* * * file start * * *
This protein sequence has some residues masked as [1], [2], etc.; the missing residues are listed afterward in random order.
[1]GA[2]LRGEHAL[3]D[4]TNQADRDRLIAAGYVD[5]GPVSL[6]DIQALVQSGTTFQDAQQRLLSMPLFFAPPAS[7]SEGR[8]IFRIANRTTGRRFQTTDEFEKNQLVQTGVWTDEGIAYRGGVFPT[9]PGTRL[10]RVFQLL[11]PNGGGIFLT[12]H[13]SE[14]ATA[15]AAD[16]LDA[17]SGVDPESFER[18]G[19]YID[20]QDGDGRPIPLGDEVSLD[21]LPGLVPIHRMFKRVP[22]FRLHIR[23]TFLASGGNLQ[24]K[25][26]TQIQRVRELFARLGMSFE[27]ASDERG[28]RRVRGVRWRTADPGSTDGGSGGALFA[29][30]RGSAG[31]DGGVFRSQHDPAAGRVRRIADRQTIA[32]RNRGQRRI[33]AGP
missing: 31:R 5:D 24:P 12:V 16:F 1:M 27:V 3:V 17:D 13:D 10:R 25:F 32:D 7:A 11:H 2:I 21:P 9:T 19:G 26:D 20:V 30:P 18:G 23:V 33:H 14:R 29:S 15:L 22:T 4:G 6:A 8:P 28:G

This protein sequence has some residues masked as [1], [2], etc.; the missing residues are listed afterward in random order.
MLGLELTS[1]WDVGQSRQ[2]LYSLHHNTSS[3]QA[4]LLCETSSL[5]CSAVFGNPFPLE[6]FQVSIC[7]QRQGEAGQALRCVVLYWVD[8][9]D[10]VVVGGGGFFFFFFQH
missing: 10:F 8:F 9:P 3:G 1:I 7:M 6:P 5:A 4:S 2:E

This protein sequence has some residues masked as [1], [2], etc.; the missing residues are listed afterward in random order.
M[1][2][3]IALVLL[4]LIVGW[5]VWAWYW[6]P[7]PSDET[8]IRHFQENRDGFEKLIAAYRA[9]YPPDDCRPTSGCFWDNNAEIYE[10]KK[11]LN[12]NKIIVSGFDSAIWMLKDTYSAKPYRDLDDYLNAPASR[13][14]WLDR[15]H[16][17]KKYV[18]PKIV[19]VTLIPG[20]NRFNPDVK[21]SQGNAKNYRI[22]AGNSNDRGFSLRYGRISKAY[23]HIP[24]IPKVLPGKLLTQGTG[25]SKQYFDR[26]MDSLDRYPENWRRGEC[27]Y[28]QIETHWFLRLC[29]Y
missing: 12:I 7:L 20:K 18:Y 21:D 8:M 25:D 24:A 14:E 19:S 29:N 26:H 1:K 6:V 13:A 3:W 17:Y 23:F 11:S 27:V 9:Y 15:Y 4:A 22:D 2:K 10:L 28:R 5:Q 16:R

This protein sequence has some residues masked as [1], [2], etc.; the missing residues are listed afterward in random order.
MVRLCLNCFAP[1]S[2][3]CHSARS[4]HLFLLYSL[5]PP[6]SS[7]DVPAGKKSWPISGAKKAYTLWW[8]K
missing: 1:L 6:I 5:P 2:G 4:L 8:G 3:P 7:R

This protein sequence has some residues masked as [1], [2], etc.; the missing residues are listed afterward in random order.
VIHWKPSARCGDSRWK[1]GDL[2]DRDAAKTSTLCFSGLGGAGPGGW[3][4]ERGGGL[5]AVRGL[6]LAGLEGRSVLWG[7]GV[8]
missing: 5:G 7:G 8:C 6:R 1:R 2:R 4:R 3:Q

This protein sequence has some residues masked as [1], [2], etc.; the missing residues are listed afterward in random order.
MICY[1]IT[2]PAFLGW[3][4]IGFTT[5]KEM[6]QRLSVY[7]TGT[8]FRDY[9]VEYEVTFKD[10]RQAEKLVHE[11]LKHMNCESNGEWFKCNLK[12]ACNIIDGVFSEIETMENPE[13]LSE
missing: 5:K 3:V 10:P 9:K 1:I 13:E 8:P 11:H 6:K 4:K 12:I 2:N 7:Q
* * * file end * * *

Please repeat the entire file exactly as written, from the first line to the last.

This protein sequence has some residues masked as [1], [2], etc.; the missing residues are listed afterward in random order.
[1]GA[2]LRGEHAL[3]D[4]TNQADRDRLIAAGYVD[5]GPVSL[6]DIQALVQSGTTFQDAQQRLLSMPLFFAPPAS[7]SEGR[8]IFRIANRTTGRRFQTTDEFEKNQLVQTGVWTDEGIAYRGGVFPT[9]PGTRL[10]RVFQLL[11]PNGGGIFLT[12]H[13]SE[14]ATA[15]AAD[16]LDA[17]SGVDPESFER[18]G[19]YID[20]QDGDGRPIPLGDEVSLD[21]LPGLVPIHRMFKRVP[22]FRLHIR[23]TFLASGGNLQ[24]K[25][26]TQIQRVRELFARLGMSFE[27]ASDERG[28]RRVRGVRWRTADPGSTDGGSGGALFA[29][30]RGSAG[31]DGGVFRSQHDPAAGRVRRIADRQTIA[32]RNRGQRRI[33]AGP
missing: 31:R 5:D 24:P 12:V 16:F 1:M 27:V 3:V 17:D 13:D 10:R 25:F 32:D 7:A 11:H 2:I 21:P 9:T 19:G 26:D 20:V 30:P 18:G 23:V 33:H 14:R 29:S 15:L 22:T 4:G 6:A 8:P 28:G

This protein sequence has some residues masked as [1], [2], etc.; the missing residues are listed afterward in random order.
MLGLELTS[1]WDVGQSRQ[2]LYSLHHNTSS[3]QA[4]LLCETSSL[5]CSAVFGNPFPLE[6]FQVSIC[7]QRQGEAGQALRCVVLYWVD[8][9]D[10]VVVGGGGFFFFFFQH
missing: 10:F 8:F 9:P 3:G 1:I 7:M 6:P 5:A 4:S 2:E

This protein sequence has some residues masked as [1], [2], etc.; the missing residues are listed afterward in random order.
M[1][2][3]IALVLL[4]LIVGW[5]VWAWYW[6]P[7]PSDET[8]IRHFQENRDGFEKLIAAYRA[9]YPPDDCRPTSGCFWDNNAEIYE[10]KK[11]LN[12]NKIIVSGFDSAIWMLKDTYSAKPYRDLDDYLNAPASR[13][14]WLDR[15]H[16][17]KKYV[18]PKIV[19]VTLIPG[20]NRFNPDVK[21]SQGNAKNYRI[22]AGNSNDRGFSLRYGRISKAY[23]HIP[24]IPKVLPGKLLTQGTG[25]SKQYFDR[26]MDSLDRYPENWRRGEC[27]Y[28]QIETHWFLRLC[29]Y
missing: 12:I 7:L 20:K 18:Y 21:D 8:M 25:D 24:A 14:E 19:S 29:N 26:H 1:K 6:V 13:A 3:W 17:Y 23:F 11:S 27:V 9:Y 15:Y 4:A 22:D 2:K 10:L 28:R 5:Q 16:R

This protein sequence has some residues masked as [1], [2], etc.; the missing residues are listed afterward in random order.
MVRLCLNCFAP[1]S[2][3]CHSARS[4]HLFLLYSL[5]PP[6]SS[7]DVPAGKKSWPISGAKKAYTLWW[8]K
missing: 1:L 6:I 5:P 2:G 4:L 8:G 3:P 7:R

This protein sequence has some residues masked as [1], [2], etc.; the missing residues are listed afterward in random order.
VIHWKPSARCGDSRWK[1]GDL[2]DRDAAKTSTLCFSGLGGAGPGGW[3][4]ERGGGL[5]AVRGL[6]LAGLEGRSVLWG[7]GV[8]
missing: 5:G 7:G 8:C 6:R 1:R 2:R 4:R 3:Q

This protein sequence has some residues masked as [1], [2], etc.; the missing residues are listed afterward in random order.
MICY[1]IT[2]PAFLGW[3][4]IGFTT[5]KEM[6]QRLSVY[7]TGT[8]FRDY[9]VEYEVTFKD[10]RQAEKLVHE[11]LKHMNCESNGEWFKCNLK[12]ACNIIDGVFSEIETMENPE[13]LSE
missing: 5:K 3:V 10:P 9:K 1:I 13:E 8:P 11:H 6:K 4:K 12:I 2:N 7:Q